Hellsten K.S.,University of Helsinki | Linden A.-M.,University of Helsinki | Korpi E.R.,University of Helsinki | Korpi E.R.,National University of Singapore | Korpi E.R.,Singapore Institute for Neurotechnology
Neuroscience | Year: 2015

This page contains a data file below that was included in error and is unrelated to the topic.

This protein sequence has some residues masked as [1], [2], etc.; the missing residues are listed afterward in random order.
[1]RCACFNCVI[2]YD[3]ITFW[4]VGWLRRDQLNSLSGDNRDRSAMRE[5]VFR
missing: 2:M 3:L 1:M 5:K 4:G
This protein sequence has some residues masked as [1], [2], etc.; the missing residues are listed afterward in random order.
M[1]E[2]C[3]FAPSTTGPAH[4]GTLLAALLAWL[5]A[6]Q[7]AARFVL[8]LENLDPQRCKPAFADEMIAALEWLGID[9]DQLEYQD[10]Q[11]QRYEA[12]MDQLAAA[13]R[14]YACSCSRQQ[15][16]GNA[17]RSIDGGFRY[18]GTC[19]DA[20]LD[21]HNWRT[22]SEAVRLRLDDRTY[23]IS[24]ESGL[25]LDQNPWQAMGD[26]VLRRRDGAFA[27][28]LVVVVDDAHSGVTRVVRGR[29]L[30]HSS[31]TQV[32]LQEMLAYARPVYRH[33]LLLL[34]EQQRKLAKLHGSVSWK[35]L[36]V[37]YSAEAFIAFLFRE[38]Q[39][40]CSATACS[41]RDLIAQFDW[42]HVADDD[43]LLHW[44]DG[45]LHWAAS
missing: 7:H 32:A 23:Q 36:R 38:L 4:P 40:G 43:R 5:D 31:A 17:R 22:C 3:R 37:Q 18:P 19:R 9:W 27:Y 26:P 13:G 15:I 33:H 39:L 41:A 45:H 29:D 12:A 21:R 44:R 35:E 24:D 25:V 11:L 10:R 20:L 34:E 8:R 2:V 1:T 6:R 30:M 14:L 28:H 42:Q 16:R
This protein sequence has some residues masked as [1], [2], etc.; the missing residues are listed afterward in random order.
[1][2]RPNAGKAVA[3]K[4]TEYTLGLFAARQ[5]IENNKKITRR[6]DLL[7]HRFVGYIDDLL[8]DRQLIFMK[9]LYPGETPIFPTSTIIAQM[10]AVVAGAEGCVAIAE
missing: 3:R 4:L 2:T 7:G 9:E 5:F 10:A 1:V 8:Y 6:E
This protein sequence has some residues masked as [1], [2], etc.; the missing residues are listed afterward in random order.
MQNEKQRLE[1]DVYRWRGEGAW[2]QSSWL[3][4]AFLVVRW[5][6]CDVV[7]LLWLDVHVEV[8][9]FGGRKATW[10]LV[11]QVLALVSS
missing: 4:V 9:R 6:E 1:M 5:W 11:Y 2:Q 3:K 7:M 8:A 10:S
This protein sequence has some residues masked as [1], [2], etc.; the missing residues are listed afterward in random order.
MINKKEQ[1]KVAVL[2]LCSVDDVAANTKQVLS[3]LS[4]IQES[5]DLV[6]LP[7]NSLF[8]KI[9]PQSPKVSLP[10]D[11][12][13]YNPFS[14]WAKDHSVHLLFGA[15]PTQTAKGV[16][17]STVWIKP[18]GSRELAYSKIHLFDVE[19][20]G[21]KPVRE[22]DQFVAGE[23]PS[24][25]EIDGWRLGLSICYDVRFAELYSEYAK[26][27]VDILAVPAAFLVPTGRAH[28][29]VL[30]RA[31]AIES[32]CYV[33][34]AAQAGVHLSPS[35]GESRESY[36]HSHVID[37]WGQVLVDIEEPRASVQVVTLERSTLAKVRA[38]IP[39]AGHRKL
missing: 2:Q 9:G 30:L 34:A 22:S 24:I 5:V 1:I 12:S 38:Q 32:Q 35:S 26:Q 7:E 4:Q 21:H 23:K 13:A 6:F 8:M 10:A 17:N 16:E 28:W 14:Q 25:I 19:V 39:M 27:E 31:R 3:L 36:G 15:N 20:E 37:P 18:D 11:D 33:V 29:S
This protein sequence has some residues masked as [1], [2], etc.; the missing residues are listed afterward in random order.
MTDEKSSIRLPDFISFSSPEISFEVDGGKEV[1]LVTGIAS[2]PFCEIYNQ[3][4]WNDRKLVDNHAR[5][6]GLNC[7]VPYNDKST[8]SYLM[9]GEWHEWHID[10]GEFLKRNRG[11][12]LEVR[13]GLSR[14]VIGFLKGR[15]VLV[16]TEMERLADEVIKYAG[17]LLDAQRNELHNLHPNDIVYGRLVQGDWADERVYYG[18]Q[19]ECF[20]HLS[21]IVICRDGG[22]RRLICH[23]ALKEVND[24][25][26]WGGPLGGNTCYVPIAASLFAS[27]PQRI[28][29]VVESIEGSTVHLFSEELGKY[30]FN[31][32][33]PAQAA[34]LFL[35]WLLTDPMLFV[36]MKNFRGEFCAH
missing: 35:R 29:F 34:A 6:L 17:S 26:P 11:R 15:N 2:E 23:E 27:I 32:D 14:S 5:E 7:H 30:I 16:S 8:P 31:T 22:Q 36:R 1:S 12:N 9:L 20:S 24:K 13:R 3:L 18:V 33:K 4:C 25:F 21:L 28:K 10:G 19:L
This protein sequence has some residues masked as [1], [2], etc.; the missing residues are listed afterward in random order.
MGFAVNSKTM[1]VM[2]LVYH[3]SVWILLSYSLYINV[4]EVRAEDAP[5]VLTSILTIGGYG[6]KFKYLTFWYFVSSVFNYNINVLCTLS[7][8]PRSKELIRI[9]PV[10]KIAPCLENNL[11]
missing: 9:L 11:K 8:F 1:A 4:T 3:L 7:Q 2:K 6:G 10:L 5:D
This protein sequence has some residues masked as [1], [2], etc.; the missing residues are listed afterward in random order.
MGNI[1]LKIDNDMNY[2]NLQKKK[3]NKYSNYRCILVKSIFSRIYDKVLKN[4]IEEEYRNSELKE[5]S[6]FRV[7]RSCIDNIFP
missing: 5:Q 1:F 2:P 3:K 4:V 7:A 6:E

A GABA-site agonist gaboxadol (4,5,6,7-tetrahydroisoxazolo[5,4-c]pyridin-3-ol) at 3mg/kg induces strong anxiolytic response in a transgenic Thy1α6 mouse line ectopically expressing the GABAA receptor α6 subunit gene under the Thy-1.2 promoter. Now, we compared brain activation patterns between Thy1α6 and wild-type mice to identify brain structures potentially mediating this anxiolytic response. Acutely efficient anxiolytics such as benzodiazepines typically depress most brain regions while activating specifically neurons within the central extended amygdala. Gaboxadol treatment (3mg/kg, i.p., 2h) induced a significant increase in c-Fos expression selectively in many Thy1α6 brain regions including the limbic cortex, anterior olfactory nucleus, septal area and central and basolateral nuclei of amygdala. It failed to activate the lateral part of mediodorsal thalamic nucleus (MDL) in the Thy1α6 mice that was activated in the wild-type mice. Detailed mapping of the α6 subunit mRNA by in situ hybridization revealed expression in the middle layers of the isocortex, olfactory areas, hippocampal formation and basolateral nucleus of amygdala (BLA) in the Thy1α6 forebrain. The ligand autoradiographies (t-butylbicyclophosphoro[35S]thionate ([35S]TBPS) and [3H]Ro 15-4513) revealed high levels of pharmacologically active extrasynaptic α6β and α6βγ2 GABAA receptors in these same areas. However, c-Fos induction by gaboxadol treatment in Thy1α6 brain was not restricted to areas highly expressing the α6-containing GABAA receptors suggesting that indirect pathways lead to the paradoxically widespread activation. Interestingly, the activation pattern by gaboxadol at the dose that is anxiolytic in Thy1α6 mice resembled closely that observed after various fear- and stress-provoking challenges. However, our results are consistent with a recent observation that optogenetic activation of specific neuronal pathways in the extended amygdala mediates anxiolytic responses. Our results suggest that the widespread neuronal inhibition as typically associated with benzodiazepines is not the exclusive mechanism of anxiolysis. © 2015 IBRO. Source